Forty years ago, a book was published that foreshadowed the use of nullification to combat unconstitutional federal laws. Today, it is as timely as it is eerily prophetic.
Dan Sisson’s The American Revolution of 1800: How Jefferson Rescued Democracy from Tyranny and Faction – and What This Means Today is a historical account of how Jefferson successfully challenged the attempts by the Adams Administration to reconstruct an oligarchy they had fought so hard to remove from their country nearly twenty years before.
It is a cliché statement to say that a book is a must-read, yet it is difficult to overstate the significance of Sisson’s book, first published in 1974 and at a time when the ideas of nullification, secession, and state’s rights were still regarded as code works for racism, segregation, and slavery.
It is a testament to Sisson’s character that he wrote so eloquently on these matters when they were the least popular, as it would be 30 years before the Tenth Amendment Center was founded and Tom Woods’ book Nullification helped bring about a renewed interest in the topic.
Sisson’s book demonstrates how the 1800 presidential election was nothing short of a second American Revolution, albeit strictly through the political process rather than violent overthrow, and served as an example of what Jefferson himself saw as continuous, necessary change within government.
The election, as Sisson viewed it, was a titanic clash between two diametrically opposed political philosophies, one in which the people ultimately retained authority over themselves and the other wherein a group of elites dictated laws to the masses. With the election of Jefferson, it was a triumph of his belief in republicanism against the Hamiltonian system made manifest in the Federalists, which represented the most hated concept of a political faction concerned for their own power rather than the national good.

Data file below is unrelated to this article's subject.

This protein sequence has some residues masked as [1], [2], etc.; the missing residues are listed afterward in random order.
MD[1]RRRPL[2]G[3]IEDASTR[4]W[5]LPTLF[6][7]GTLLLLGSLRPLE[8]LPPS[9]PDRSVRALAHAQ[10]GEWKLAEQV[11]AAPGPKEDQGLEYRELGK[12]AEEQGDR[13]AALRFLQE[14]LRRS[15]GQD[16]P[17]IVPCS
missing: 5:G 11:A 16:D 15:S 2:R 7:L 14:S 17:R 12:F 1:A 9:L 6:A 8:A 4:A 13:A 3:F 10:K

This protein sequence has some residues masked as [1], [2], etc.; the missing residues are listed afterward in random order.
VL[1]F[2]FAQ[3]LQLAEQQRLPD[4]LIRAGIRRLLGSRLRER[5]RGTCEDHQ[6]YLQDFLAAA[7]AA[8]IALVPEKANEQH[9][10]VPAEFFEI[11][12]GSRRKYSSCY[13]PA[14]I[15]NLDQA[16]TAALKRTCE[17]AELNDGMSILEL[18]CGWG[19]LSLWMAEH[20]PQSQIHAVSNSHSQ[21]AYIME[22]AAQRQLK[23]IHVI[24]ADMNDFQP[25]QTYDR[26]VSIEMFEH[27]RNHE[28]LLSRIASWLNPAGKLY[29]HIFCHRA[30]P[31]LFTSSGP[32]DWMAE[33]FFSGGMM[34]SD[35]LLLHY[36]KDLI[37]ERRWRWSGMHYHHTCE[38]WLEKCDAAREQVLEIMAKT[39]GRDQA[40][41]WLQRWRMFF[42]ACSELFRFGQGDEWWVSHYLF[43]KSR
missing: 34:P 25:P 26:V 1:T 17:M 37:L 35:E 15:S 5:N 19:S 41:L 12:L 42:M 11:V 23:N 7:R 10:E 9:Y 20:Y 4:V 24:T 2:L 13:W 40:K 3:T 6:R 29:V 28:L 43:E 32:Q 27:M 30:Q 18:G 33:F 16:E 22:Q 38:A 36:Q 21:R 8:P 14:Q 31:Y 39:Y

Though the entire book, particularly the first chapter detailing the disgust the Founding Fathers had for political factions, is a gem, Chapter 6 concerning the Virginia and Kentucky Resolutions is by far the most compelling.
Sisson vividly describes the crisis caused by Adams’ administration after the passage of the Alien and Sedition Act, which threatened to destroy the concept of a free press. In turn, His explanation of Kentucky and Virginia Resolutions’s significance is also worth noting. They were not mere protests against the Alien and Sedition Act, but provided the Jeffersonian relationship between the people and their government. The people, not the government, retained ultimately power and could never permanently give up their authority to a government.
In writing them, Jefferson and Madison were “attempting to deny any construction or interpretation of the Constitution by the general government. Indeed, if there was to be any interpretation, it would be done by the states.”
Sisson writes that “this approach, if successful, would have curtailed the power of the national government and prevented any future expansion of power, especially at the expense of the states.”